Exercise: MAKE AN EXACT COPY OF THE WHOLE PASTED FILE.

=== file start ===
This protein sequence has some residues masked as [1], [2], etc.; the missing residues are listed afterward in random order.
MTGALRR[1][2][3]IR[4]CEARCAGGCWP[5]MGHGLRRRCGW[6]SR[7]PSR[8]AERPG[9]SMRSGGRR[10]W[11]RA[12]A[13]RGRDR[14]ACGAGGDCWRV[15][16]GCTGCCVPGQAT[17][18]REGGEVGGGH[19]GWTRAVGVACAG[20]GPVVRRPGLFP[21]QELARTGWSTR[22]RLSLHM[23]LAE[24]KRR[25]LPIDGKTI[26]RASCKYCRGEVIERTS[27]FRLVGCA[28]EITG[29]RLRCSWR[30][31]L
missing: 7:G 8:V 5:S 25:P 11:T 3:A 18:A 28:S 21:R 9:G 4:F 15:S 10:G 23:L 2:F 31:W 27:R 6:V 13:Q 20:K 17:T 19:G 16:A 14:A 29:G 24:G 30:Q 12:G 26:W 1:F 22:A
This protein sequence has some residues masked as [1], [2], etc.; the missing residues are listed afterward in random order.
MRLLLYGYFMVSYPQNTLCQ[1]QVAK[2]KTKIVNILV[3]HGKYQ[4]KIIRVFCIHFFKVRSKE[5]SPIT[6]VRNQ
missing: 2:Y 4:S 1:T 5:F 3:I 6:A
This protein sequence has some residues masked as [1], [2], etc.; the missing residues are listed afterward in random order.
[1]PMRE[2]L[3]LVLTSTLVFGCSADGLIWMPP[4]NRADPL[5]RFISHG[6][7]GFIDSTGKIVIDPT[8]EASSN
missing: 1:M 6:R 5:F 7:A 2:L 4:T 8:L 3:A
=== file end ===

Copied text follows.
This protein sequence has some residues masked as [1], [2], etc.; the missing residues are listed afterward in random order.
MTGALRR[1][2][3]IR[4]CEARCAGGCWP[5]MGHGLRRRCGW[6]SR[7]PSR[8]AERPG[9]SMRSGGRR[10]W[11]RA[12]A[13]RGRDR[14]ACGAGGDCWRV[15][16]GCTGCCVPGQAT[17][18]REGGEVGGGH[19]GWTRAVGVACAG[20]GPVVRRPGLFP[21]QELARTGWSTR[22]RLSLHM[23]LAE[24]KRR[25]LPIDGKTI[26]RASCKYCRGEVIERTS[27]FRLVGCA[28]EITG[29]RLRCSWR[30][31]L
missing: 7:G 8:V 5:S 25:P 11:T 3:A 18:A 28:S 21:R 9:G 4:F 15:S 10:G 23:L 2:F 31:W 27:R 6:V 13:Q 20:K 17:T 19:G 16:A 14:A 29:G 24:G 30:Q 12:G 26:W 1:F 22:A
This protein sequence has some residues masked as [1], [2], etc.; the missing residues are listed afterward in random order.
MRLLLYGYFMVSYPQNTLCQ[1]QVAK[2]KTKIVNILV[3]HGKYQ[4]KIIRVFCIHFFKVRSKE[5]SPIT[6]VRNQ
missing: 2:Y 4:S 1:T 5:F 3:I 6:A
This protein sequence has some residues masked as [1], [2], etc.; the missing residues are listed afterward in random order.
[1]PMRE[2]L[3]LVLTSTLVFGCSADGLIWMPP[4]NRADPL[5]RFISHG[6][7]GFIDSTGKIVIDPT[8]EASSN
missing: 1:M 6:R 5:F 7:A 2:L 4:T 8:L 3:A